media release (23-131MR)

ASIC bans former fund manager for naked short selling


ASIC has banned former Gleneagle Securities fund manager and authorised representative Gregory Tolpigin from providing financial services for three years, after he was found to have engaged in naked short selling.

Naked short selling occurs when a person sells certain financial products such as shares that are not held and cannot be transferred to a buyer at the time the person places the sell orders.

ASIC found Mr Tolpigin engaged in the naked short selling of shares on 150 occasions totalling over $7 million from 19 January to 27 August 2021.

Mr Tolpigin sold shares on the ASX through accounts held with Gleneagle Securities and associated entities. Mr Tolpigin did not own or borrow the shares at the time he placed the orders to sell them.

Mr Tolpigin’s sales risked settlement failure in the event that he was unable to buy the shares back prior to settlement, for example if the shares had been suspended from trading.

The naked short selling also distorted the accuracy of the ASX gross short sales report, published daily. The accuracy of this information contributes to the integrity of Australia’s financial markets.

In addition to being banned from providing financial services, Mr Tolpigin is also banned from controlling a financial services business or performing any function involved in carrying on a financial services business as an officer.

ASIC is reviewing compliance by market participants with the short selling regime. ASIC views the prohibition on naked short selling as an essential policy for the maintenance of financial market integrity. It reduces the risk of settlement failure, distortions to the operation of financial markets and abusive short selling that can artificially depress prices. It also improves the accuracy of information available to the market. ASIC will continue to identify non-compliance and take enforcement action where necessary.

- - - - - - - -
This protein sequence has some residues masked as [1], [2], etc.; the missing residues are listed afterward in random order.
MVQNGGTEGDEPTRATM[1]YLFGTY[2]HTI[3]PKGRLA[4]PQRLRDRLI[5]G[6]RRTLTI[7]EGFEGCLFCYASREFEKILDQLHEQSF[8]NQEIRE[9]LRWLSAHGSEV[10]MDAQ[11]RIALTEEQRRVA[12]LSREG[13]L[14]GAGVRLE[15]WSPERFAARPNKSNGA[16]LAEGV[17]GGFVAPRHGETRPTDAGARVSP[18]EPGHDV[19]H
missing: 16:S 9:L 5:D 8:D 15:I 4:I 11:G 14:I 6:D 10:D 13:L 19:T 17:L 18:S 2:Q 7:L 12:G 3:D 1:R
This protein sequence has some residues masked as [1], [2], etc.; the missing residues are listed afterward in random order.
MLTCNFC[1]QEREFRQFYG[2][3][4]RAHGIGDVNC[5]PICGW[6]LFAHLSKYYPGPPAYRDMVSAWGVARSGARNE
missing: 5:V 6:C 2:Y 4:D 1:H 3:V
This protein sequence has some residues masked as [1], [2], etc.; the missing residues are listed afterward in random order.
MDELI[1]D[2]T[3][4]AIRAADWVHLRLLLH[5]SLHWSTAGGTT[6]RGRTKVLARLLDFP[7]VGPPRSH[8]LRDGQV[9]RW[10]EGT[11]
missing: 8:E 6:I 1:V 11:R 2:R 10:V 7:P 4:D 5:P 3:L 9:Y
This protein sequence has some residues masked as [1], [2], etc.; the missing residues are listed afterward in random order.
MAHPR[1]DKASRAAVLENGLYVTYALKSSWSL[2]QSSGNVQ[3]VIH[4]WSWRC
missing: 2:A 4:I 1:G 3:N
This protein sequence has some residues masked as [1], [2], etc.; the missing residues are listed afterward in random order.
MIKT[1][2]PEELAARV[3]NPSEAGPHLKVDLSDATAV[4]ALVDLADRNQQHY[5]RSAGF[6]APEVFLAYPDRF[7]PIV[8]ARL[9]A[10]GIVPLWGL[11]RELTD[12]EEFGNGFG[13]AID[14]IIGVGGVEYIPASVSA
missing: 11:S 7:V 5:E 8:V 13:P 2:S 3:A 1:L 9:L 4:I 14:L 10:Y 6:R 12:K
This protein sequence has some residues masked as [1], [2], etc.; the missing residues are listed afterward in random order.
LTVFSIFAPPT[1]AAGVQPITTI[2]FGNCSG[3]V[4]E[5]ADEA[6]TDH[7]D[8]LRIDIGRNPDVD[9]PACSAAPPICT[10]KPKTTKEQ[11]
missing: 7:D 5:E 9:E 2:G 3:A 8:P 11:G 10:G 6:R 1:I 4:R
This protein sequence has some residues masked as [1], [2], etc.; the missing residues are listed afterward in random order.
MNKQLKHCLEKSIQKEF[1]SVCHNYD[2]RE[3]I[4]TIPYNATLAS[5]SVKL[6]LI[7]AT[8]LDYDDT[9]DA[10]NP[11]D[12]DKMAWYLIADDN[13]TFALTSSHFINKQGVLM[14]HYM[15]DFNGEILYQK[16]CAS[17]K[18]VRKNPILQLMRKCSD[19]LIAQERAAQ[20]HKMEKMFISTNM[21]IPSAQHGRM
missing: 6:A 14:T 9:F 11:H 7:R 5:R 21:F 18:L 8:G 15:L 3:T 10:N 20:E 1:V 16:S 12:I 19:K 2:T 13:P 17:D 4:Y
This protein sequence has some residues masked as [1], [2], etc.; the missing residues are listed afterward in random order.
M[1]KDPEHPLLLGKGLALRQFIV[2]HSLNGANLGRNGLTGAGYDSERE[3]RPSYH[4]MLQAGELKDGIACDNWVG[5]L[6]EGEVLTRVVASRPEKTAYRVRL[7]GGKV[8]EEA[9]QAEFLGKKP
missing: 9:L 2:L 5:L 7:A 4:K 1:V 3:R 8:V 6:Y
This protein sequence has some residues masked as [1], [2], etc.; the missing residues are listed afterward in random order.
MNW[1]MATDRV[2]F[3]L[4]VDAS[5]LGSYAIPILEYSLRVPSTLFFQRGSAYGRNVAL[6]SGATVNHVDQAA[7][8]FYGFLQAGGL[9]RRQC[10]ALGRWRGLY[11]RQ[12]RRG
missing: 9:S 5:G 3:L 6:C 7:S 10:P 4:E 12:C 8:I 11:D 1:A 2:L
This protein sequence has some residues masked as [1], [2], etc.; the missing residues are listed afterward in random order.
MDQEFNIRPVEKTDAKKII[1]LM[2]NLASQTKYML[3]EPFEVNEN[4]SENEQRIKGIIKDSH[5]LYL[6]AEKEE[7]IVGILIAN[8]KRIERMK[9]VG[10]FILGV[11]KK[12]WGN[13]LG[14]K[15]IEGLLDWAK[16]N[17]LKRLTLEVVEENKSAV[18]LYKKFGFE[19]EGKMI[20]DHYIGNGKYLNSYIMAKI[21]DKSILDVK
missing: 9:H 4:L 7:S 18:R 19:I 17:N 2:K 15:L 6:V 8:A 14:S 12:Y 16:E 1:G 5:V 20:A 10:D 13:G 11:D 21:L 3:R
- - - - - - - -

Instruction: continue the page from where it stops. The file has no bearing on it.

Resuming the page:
ASIC Regulatory Guide 196 Short selling (RG 196) contains further guidance on short selling, including on the naked short selling prohibition and disclosure regime for covered short sales. Traders and market participants should be aware of the short selling regime and requirements, while ensuring that adequate controls and checks are in place to reasonably assure compliance with the regime.

The naked short selling prohibition forbids a person selling certain financial products such as shares that are not held and cannot be transferred to the buyer. The seller must hold the shares and be able to transfer them at the time of placing an order to sell, when the sell order matches with a buy order causing a trade and when settlement occurs two business days later.

A person may ‘borrow’ shares before selling them.  That is, the person first acquires the shares with the right to sell them but has an obligation to return the equivalent number of shares back to the ‘lender’ at a future time. This is known as ‘covered’ short selling. It does not contravene the provision but the seller has separate obligations to disclose covered short sales to the market through short sale transaction reporting and separate short position reporting.

ASIC recognises that covered short selling, when carried out within the legislative and regulative parameters, is a legitimate mechanism for price discovery and liquidity. ASIC does not seek to limit or restrict short selling that is compliant with the legal and regulatory regime.

Media enquiries: Contact ASIC Media Unit